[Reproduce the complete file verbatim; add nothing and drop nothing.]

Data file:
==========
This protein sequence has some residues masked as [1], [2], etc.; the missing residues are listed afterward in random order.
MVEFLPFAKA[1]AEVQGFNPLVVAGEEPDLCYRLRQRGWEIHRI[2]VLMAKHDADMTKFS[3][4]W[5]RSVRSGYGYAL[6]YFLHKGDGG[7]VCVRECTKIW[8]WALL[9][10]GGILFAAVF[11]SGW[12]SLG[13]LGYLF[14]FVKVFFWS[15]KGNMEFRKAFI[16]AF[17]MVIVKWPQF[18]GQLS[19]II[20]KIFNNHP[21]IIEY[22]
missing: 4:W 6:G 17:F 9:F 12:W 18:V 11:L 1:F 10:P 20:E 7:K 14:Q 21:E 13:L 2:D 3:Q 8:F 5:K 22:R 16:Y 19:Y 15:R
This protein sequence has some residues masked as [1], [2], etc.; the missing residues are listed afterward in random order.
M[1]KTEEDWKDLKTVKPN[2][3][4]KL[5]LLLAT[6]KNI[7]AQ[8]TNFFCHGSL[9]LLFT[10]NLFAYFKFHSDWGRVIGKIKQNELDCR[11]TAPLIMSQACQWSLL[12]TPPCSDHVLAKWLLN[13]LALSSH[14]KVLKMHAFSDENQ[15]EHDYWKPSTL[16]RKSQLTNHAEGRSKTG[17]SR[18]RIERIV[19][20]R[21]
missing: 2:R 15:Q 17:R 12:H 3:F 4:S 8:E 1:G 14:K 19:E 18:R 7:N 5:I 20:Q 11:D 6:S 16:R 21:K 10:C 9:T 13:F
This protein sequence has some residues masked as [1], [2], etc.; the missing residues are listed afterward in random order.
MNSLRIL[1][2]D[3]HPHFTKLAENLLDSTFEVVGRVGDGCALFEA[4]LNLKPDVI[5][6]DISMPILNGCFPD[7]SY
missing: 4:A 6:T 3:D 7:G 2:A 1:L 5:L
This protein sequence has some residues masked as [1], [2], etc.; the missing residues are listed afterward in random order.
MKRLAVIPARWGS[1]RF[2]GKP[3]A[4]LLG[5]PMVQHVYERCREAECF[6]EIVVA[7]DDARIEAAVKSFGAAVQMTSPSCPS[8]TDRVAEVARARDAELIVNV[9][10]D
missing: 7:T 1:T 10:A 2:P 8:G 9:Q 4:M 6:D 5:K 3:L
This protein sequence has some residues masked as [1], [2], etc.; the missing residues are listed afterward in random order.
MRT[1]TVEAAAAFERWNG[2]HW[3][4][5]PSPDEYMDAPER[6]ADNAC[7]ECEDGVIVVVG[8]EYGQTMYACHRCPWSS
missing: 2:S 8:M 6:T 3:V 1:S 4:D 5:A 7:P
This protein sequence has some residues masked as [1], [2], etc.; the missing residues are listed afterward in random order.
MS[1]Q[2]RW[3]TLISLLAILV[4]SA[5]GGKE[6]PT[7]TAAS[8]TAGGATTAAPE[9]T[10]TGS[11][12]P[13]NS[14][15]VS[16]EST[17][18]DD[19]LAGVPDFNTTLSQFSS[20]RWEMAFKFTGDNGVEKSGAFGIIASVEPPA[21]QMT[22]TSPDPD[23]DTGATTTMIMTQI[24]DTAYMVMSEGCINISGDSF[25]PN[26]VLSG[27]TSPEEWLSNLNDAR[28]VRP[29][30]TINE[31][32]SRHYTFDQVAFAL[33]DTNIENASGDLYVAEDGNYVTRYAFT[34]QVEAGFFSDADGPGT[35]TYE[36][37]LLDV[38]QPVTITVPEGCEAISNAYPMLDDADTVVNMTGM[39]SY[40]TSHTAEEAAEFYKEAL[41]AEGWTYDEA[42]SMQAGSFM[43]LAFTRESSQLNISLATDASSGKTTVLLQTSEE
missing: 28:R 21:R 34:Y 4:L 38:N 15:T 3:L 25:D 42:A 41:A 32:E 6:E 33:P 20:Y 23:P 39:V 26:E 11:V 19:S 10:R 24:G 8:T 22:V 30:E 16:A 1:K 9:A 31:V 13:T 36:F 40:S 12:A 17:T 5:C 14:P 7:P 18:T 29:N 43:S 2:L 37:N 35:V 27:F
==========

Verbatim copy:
This protein sequence has some residues masked as [1], [2], etc.; the missing residues are listed afterward in random order.
MVEFLPFAKA[1]AEVQGFNPLVVAGEEPDLCYRLRQRGWEIHRI[2]VLMAKHDADMTKFS[3][4]W[5]RSVRSGYGYAL[6]YFLHKGDGG[7]VCVRECTKIW[8]WALL[9][10]GGILFAAVF[11]SGW[12]SLG[13]LGYLF[14]FVKVFFWS[15]KGNMEFRKAFI[16]AF[17]MVIVKWPQF[18]GQLS[19]II[20]KIFNNHP[21]IIEY[22]
missing: 4:W 6:G 17:F 9:F 12:W 18:V 11:L 1:F 10:P 20:E 7:K 14:Q 21:E 13:L 2:D 3:Q 8:F 5:K 22:R 16:Y 19:Y 15:R
This protein sequence has some residues masked as [1], [2], etc.; the missing residues are listed afterward in random order.
M[1]KTEEDWKDLKTVKPN[2][3][4]KL[5]LLLAT[6]KNI[7]AQ[8]TNFFCHGSL[9]LLFT[10]NLFAYFKFHSDWGRVIGKIKQNELDCR[11]TAPLIMSQACQWSLL[12]TPPCSDHVLAKWLLN[13]LALSSH[14]KVLKMHAFSDENQ[15]EHDYWKPSTL[16]RKSQLTNHAEGRSKTG[17]SR[18]RIERIV[19][20]R[21]
missing: 2:R 15:Q 17:R 12:H 3:F 4:S 8:E 1:G 14:K 19:E 18:R 7:N 5:I 20:Q 11:D 6:S 16:R 21:K 10:C 9:T 13:F
This protein sequence has some residues masked as [1], [2], etc.; the missing residues are listed afterward in random order.
MNSLRIL[1][2]D[3]HPHFTKLAENLLDSTFEVVGRVGDGCALFEA[4]LNLKPDVI[5][6]DISMPILNGCFPD[7]SY
missing: 4:A 6:T 3:D 7:G 2:A 1:L 5:L
This protein sequence has some residues masked as [1], [2], etc.; the missing residues are listed afterward in random order.
MKRLAVIPARWGS[1]RF[2]GKP[3]A[4]LLG[5]PMVQHVYERCREAECF[6]EIVVA[7]DDARIEAAVKSFGAAVQMTSPSCPS[8]TDRVAEVARARDAELIVNV[9][10]D
missing: 7:T 1:T 10:A 2:P 8:G 9:Q 4:M 6:D 5:K 3:L
This protein sequence has some residues masked as [1], [2], etc.; the missing residues are listed afterward in random order.
MRT[1]TVEAAAAFERWNG[2]HW[3][4][5]PSPDEYMDAPER[6]ADNAC[7]ECEDGVIVVVG[8]EYGQTMYACHRCPWSS
missing: 2:S 8:M 6:T 3:V 1:S 4:D 5:A 7:P
This protein sequence has some residues masked as [1], [2], etc.; the missing residues are listed afterward in random order.
MS[1]Q[2]RW[3]TLISLLAILV[4]SA[5]GGKE[6]PT[7]TAAS[8]TAGGATTAAPE[9]T[10]TGS[11][12]P[13]NS[14][15]VS[16]EST[17][18]DD[19]LAGVPDFNTTLSQFSS[20]RWEMAFKFTGDNGVEKSGAFGIIASVEPPA[21]QMT[22]TSPDPD[23]DTGATTTMIMTQI[24]DTAYMVMSEGCINISGDSF[25]PN[26]VLSG[27]TSPEEWLSNLNDAR[28]VRP[29][30]TINE[31][32]SRHYTFDQVAFAL[33]DTNIENASGDLYVAEDGNYVTRYAFT[34]QVEAGFFSDADGPGT[35]TYE[36][37]LLDV[38]QPVTITVPEGCEAISNAYPMLDDADTVVNMTGM[39]SY[40]TSHTAEEAAEFYKEAL[41]AEGWTYDEA[42]SMQAGSFM[43]LAFTRESSQLNISLATDASSGKTTVLLQTSEE
missing: 28:R 21:R 34:Y 4:L 38:N 15:T 3:L 25:D 42:A 41:A 32:E 6:E 33:P 20:Y 23:P 39:V 26:E 11:V 19:S 10:R 24:G 8:T 22:V 30:E 16:A 1:K 9:A 31:V 13:T 36:F 40:S 12:A 17:T 5:C 14:P 7:P 18:T 29:N 43:S 2:L 37:N 35:V 27:F